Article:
- When using an online dating site, remember that men are intensely visual creatures. Use as many profile photos as possible, selecting those that focus on YOU in a favorable, put-together light. Let men’s imagination wander and envision themselves with you via evening wear, business wear, fresh at-home ensembles. Avoid blurry cell-phone and webcam photos, photos with sunglasses (what are you hiding?), travel pictures that make you look tiny (men don’t care that you visited the Eiffel Tower), or group photos with your arms draped around Uncle Fritz and Aunt Gerdl. Show that you care enough to get appealing photos.
- Don’t let strong political views overly color dating profiles, since that can turn off men who don’t share those values. You may think “Republicans make me vomit!” and “Rush Limbaugh is a war criminal!” but saying so brands you as a political crank rather than a caring progressive. I found profiles with such intolerant views and they were a major turn-off. Men and women are more than their political views so it’s better to agree to disagree rather than dismiss an otherwise compatible man just because he does not think exactly the way you do. (In my experience, liberal women are far more adamant and unyielding in their politics than conservative women.)
- While on a date, you may see other friends. It’s perfectly acceptable to stop and chat with them and introduce your date of the evening. Beware, however, if the conversation with the friend turns into a one-on-one discussion that leaves your date feeling ignored and isolated. This could especially sour an early date in a new relationship when people feel vulnerable and want to stay connected with the romantic potentiality. Save the deep discussion for later (post-date, when you’ll want to dish about the date, anyway) and keep the focus on having an enjoyable time with the man/woman of the evening.
- GUYS: This is for you. Based on conversations with women, such as my dear friend, mentioned in the book as Chloe the Oracle of Romance, show some common sense. Chivalry is still popular: Hold open doors, stand up when a lady enters the room, push a woman’s chair in at a restaurant, observe good grooming at all times, be attentive to a woman’s interests and questions. Don’t drone on about your obsessions, be they sports, World of Warcraft, the “Saw” movies, your prostate, or anything else that could be a conversation-stopper. Keep the focus on getting to know your date and let her know about you — but not everything about you. Sure, you’re interesting — but she is, too.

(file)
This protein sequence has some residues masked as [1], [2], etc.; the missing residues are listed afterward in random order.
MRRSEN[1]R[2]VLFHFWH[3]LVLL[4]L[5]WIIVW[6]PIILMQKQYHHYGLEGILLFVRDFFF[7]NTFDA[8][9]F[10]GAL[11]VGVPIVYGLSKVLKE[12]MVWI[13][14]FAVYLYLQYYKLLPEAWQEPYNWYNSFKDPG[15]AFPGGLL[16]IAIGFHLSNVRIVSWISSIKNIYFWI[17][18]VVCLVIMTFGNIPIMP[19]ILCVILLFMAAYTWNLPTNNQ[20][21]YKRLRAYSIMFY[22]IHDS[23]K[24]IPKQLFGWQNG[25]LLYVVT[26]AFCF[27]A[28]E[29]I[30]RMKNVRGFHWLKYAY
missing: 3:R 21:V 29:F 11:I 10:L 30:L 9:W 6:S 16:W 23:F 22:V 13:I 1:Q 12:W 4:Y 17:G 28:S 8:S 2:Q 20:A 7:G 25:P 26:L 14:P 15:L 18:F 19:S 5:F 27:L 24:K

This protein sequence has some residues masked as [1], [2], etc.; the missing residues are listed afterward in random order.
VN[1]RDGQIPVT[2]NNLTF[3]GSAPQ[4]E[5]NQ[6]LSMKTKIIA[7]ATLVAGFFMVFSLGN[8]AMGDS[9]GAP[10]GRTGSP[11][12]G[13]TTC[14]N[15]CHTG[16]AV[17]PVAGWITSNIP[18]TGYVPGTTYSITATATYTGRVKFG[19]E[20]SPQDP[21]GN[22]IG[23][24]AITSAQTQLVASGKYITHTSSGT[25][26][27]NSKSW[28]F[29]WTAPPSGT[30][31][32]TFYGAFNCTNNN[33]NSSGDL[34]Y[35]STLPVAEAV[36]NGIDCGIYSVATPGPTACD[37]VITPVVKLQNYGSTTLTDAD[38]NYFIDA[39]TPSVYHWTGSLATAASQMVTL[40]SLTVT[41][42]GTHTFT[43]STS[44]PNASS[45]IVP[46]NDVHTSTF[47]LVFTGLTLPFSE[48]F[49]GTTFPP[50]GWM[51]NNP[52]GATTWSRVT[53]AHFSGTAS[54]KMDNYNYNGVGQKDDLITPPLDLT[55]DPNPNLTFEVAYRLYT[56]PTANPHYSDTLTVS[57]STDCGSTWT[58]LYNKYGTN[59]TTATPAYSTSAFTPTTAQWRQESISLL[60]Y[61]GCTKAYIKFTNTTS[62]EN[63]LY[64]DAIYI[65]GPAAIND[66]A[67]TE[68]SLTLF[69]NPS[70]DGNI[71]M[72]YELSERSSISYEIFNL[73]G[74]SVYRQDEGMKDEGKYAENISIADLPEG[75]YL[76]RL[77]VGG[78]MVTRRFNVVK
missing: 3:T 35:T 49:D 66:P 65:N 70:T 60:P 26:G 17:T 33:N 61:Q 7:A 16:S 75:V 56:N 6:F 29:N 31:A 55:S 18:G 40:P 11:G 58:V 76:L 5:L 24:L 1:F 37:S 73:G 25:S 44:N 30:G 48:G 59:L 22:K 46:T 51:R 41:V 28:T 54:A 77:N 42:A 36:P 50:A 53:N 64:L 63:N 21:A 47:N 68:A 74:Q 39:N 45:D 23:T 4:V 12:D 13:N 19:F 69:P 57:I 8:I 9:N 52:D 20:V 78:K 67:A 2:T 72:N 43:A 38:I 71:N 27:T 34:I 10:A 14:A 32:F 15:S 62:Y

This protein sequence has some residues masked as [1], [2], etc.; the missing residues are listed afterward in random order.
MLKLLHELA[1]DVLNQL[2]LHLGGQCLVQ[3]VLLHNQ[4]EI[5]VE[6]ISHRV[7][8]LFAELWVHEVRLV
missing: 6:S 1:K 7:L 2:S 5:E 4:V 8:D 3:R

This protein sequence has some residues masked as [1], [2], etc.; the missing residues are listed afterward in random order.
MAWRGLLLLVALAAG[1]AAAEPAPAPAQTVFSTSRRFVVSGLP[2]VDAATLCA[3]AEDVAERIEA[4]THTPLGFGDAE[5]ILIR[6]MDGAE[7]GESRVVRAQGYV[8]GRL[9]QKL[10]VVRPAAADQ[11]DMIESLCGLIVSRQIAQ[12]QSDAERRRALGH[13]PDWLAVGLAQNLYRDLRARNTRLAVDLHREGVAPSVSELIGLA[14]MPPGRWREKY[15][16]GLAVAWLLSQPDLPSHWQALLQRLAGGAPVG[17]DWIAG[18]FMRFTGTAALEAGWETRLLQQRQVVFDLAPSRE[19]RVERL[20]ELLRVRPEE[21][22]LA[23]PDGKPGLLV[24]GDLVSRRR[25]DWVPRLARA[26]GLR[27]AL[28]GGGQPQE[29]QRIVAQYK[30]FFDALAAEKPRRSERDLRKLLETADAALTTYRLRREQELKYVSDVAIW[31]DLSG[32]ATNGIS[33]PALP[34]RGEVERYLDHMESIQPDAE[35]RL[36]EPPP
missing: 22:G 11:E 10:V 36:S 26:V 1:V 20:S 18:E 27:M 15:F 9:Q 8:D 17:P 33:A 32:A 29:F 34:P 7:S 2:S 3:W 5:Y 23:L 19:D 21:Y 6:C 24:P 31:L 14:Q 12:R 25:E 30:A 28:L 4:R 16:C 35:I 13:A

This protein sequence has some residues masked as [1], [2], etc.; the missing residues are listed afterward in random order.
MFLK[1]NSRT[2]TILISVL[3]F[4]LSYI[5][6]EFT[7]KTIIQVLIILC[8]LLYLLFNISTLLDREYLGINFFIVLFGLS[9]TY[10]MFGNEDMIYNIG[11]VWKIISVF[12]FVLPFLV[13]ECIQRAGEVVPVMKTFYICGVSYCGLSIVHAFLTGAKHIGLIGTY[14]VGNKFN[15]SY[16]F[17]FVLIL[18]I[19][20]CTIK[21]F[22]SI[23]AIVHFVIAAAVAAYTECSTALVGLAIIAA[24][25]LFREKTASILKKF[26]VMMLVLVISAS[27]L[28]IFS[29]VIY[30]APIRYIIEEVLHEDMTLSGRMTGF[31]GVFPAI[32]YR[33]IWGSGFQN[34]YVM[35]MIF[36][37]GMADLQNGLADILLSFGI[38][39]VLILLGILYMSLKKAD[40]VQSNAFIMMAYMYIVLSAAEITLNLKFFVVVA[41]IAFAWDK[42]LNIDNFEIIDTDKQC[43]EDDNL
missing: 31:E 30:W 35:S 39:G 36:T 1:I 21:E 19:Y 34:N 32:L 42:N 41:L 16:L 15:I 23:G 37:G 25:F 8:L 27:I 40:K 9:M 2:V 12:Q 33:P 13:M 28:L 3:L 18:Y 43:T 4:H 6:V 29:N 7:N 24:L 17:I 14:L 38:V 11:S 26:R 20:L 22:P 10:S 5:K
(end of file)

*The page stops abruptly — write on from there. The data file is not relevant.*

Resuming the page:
Readers of the upcoming book may want to keep some dictionaries handy since I throw in words from several other languages. Sometimes a phrase from Hebrew or Spanish just sounds right. I write about this linguistic side of online dating — how a little learning can go a long way — in a post at the Times of Israel, where I’m also contributing these days. “Judaism is for (Language) Lovers” is my maiden voyage there:
Once I graduated from college and moved to New York, I started dating Jewish women and found many excelled at languages. They inspired a lifetime of studies that often overlapped with whatever was spoken by my love interest of the moment. If she spoke Hebrew or Russian or Portuguese or Dutch, then I wanted to speak it, too. For the past 30 years I’ve diligently cycled through languages, including several rounds of Hebrew. While I can’t speak anything but English, an ability to call a woman “motek” (“sweetie” in Hebrew) or close an email with “beijos e abraços” (“kisses and hugs” in Portuguese) sure can smooth the flow of a promising new romance.